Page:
Sarah Willis is a writer and editor specialising in business, finance and investment.

The outlook for the Scottish economy in the event of a Yes vote was bleak. Pundits warned of unsustainable welfare bills, insufficient revenue from North Sea oil, and the risks of ceding any sort of control over monetary policy to a Westminster that no longer had any vested interest in the economy north of the border.

As the Yes campaign gained momentum in the closing stretches, investors both professional and individual rushed to get their money out of Scotland. So, predictably, the initial reaction to a No vote has been a collective sigh of relief from the markets. The pound is already rallying (to the dismay of exporters) and money is making its way back to Scotland. In the short-term, normality is returning to the market.

But this is far from the end of it. It would be naïve to think that things will just go back to normal, as if the referendum never happened. The consequences aren’t necessarily bad for investors – after all, as Warren Buffet says, “profit from folly rather than participate in it” – but there are certainly ramifications that will reward close attention.

It’s not over yet

Yes, Salmond is stepping down, and the 55-45 result was more decisive than feared – but the fact remains that nearly half of Scotland voted for independence when given the chance. That’s not going to go away.

Salmond was very careful to word the vote as a “once in a generation” chance, rather than do what the Better Together campaign did and paint it as permanent. As he pointed out in The Independent, there was a clear preference for independence amongst Scots under 55, implying it’s only a matter of time before it all comes back around.

And then there are the negotiations over Devo Max. Although the exact details remain a mystery at the time of writing, Scotland is almost certain to have more control over income tax and at least some aspects of welfare spending. There’s no doubt this will have economic consequences for Scotland – and the rest of Britain.

The English question

Strictly speaking, there are actually two English questions. The first is the resentment of the extra powers being handed to Scotland – seen by some as a reward for rocking the boat, like giving in to a toddler’s tantrum in the supermarket. There are demands for English MPs only to have a say legislation that affects just England.

It seems unlikely this will happen. Firstly because it’s attaching a post-vote string to what was meant to be a no-strings promise pre-referendum. Secondly because Labour have too much of an interest in maintaining the status quo. If shire Tories get their way, Labour lose the influence of 59 Scottish MPs on English votes, rendering them next to powerless on England-only matters, spelling disaster for them at the next election. Why vote for a party that could never get anything done?

The second English question is the possibility of demands for further devolution. During the independence campaign, a groundswell of support emerged from the northern-most reaches of England, swayed by Scottish protestations of London-centric funding and government. The noises from Westminster so far seem to be supportive of further devolution. The immediate economic consequence of which would be, as Lena Komileva put it in the FT, a diversion of “more UK fiscal revenues towards regions, especially the north, without growing the total UK budget. Fiscal devolution would mean greater austerity pressures on Westminster”.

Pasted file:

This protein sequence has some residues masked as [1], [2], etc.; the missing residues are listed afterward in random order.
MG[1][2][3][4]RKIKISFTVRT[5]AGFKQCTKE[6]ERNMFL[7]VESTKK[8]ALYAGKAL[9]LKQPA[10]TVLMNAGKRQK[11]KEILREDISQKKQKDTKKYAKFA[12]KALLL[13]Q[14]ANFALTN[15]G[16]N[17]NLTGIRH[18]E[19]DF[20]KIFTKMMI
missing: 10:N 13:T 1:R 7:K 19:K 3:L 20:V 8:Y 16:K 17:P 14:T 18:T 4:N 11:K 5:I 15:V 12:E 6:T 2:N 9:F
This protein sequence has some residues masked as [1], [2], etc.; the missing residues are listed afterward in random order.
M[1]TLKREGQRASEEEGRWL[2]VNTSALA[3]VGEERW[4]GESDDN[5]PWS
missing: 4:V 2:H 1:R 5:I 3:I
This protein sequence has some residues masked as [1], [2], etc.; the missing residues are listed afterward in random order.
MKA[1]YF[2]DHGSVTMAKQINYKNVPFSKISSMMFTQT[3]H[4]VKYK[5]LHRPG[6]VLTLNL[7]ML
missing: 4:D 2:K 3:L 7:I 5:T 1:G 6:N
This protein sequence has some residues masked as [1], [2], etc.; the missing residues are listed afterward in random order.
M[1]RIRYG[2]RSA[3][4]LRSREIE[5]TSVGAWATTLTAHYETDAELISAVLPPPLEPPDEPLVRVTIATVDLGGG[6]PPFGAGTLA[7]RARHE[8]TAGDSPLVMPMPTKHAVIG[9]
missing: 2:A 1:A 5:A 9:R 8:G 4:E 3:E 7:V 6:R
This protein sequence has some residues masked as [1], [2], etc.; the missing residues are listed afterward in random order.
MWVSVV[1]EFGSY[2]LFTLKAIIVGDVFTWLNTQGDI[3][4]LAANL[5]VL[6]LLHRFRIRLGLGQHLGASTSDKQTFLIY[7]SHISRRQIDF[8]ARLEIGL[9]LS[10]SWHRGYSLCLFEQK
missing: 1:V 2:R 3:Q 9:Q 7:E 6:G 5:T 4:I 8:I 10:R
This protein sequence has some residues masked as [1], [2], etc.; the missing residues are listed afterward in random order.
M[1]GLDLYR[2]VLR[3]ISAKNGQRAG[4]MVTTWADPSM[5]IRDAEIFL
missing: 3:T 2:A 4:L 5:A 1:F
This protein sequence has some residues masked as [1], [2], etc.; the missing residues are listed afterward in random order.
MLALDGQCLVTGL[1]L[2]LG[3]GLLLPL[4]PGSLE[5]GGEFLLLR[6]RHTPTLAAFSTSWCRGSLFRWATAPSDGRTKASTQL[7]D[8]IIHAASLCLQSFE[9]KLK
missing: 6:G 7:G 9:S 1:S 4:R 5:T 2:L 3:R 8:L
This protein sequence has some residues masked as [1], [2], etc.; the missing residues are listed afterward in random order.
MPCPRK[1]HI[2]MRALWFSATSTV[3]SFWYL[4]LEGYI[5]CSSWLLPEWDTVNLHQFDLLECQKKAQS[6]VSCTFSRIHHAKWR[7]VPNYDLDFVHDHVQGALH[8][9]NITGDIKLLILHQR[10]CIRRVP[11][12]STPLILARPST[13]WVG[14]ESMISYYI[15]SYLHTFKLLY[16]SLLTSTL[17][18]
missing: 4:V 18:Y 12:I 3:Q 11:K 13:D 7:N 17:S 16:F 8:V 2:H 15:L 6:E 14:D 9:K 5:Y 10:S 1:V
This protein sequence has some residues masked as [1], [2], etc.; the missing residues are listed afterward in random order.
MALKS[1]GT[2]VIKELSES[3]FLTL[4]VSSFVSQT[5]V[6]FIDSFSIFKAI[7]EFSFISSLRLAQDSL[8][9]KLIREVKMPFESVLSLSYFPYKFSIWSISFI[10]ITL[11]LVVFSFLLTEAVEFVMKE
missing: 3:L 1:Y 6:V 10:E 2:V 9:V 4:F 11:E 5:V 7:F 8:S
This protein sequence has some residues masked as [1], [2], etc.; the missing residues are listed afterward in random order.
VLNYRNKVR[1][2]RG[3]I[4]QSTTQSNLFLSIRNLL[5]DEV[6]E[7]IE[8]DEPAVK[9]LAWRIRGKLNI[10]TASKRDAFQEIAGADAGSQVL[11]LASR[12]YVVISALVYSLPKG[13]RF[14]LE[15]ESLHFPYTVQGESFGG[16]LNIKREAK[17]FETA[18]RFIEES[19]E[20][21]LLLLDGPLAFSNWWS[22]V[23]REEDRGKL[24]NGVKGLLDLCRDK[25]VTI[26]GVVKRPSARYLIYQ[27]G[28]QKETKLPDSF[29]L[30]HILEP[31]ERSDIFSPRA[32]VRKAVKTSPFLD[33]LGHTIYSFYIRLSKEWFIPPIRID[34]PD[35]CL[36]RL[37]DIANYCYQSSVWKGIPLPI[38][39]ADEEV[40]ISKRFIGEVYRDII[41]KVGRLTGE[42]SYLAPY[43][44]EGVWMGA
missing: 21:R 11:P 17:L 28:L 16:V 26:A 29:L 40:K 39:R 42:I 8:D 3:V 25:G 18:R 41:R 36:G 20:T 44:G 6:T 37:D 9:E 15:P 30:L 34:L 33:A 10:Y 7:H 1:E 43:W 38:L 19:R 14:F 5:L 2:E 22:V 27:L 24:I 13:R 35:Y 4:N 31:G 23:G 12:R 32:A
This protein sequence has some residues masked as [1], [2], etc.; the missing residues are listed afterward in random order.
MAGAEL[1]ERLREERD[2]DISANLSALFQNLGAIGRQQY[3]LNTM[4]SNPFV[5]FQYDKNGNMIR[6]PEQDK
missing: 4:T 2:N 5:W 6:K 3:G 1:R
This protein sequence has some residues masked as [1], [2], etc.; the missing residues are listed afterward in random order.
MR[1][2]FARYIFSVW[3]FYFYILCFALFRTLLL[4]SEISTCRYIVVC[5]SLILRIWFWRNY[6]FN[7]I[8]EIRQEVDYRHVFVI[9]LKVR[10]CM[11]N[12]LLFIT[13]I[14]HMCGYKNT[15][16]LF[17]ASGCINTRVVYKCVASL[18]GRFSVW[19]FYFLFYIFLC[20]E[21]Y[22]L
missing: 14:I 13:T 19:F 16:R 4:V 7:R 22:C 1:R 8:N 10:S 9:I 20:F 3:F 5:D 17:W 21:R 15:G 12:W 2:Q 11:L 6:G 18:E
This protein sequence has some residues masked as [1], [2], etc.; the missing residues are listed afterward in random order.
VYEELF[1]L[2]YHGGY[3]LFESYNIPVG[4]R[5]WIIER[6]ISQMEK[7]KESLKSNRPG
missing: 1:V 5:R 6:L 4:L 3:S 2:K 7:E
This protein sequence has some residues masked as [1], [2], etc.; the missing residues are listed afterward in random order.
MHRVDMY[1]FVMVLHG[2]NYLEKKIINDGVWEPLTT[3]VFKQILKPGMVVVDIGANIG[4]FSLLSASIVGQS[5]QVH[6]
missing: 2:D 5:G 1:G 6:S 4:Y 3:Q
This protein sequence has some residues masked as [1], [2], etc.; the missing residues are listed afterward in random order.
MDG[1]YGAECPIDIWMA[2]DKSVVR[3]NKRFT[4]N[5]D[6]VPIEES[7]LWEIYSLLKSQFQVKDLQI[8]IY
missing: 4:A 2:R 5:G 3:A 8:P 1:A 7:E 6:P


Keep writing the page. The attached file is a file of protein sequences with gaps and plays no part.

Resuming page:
The European question

Again, there are two European aspects to the Scottish No vote. The first is the short-term calming of independence attempts on the continent – in Catalonia, Flemish Belgium, Sardinia and Venice – all of which would no doubt have been fuelled by a successful Scottish breakaway. Arguably the damage has already been done, each region encouraged that the Scots made it as far as being granted a vote, meaning that European independence movements are still a concern.

The second is the in/out referendum on EU membership scheduled for 2017 if the Tories win next year. The Scottish Yes campaign very rightly claimed that, should the UK vote to leave the EU, it could be grounds for returning to the independence question.

Constitutional volatility

So what does this all mean for investors? Simply this: the No vote does not signal the end of constitutional uncertainty for the UK and elsewhere. It has merely elongated it. The wildfire has petered to a slow burn.

Such political uncertainty is sure to translate into corresponding market volatility. It may not be drastic – the UK market is commendably international, and markets have successfully shrugged off bigger issues such as Ukraine – but devolution is now something of a Damocles sword over the City.

But to return to Buffett, that volatility is not necessarily a bad thing. Long-term investors see it as a blip at worst, an opportunity at best. Short-term investors certainly stand to profit if they handle it correctly. The wide-ranging consequences of the no vote have simply created a panoply of situations that require preparation and reaction.

As Tom Stevenson of Fidelity says:

“With volatility likely to rise, a reasonable cash reserve to take advantage of temporary dips in the market makes sense. Lack of visibility in markets also argues for a well-diversified portfolio, with a good spread between asset classes and geographical regions.”

All of which sounds like good advice, but good advice that applies at most times – referendum or no.

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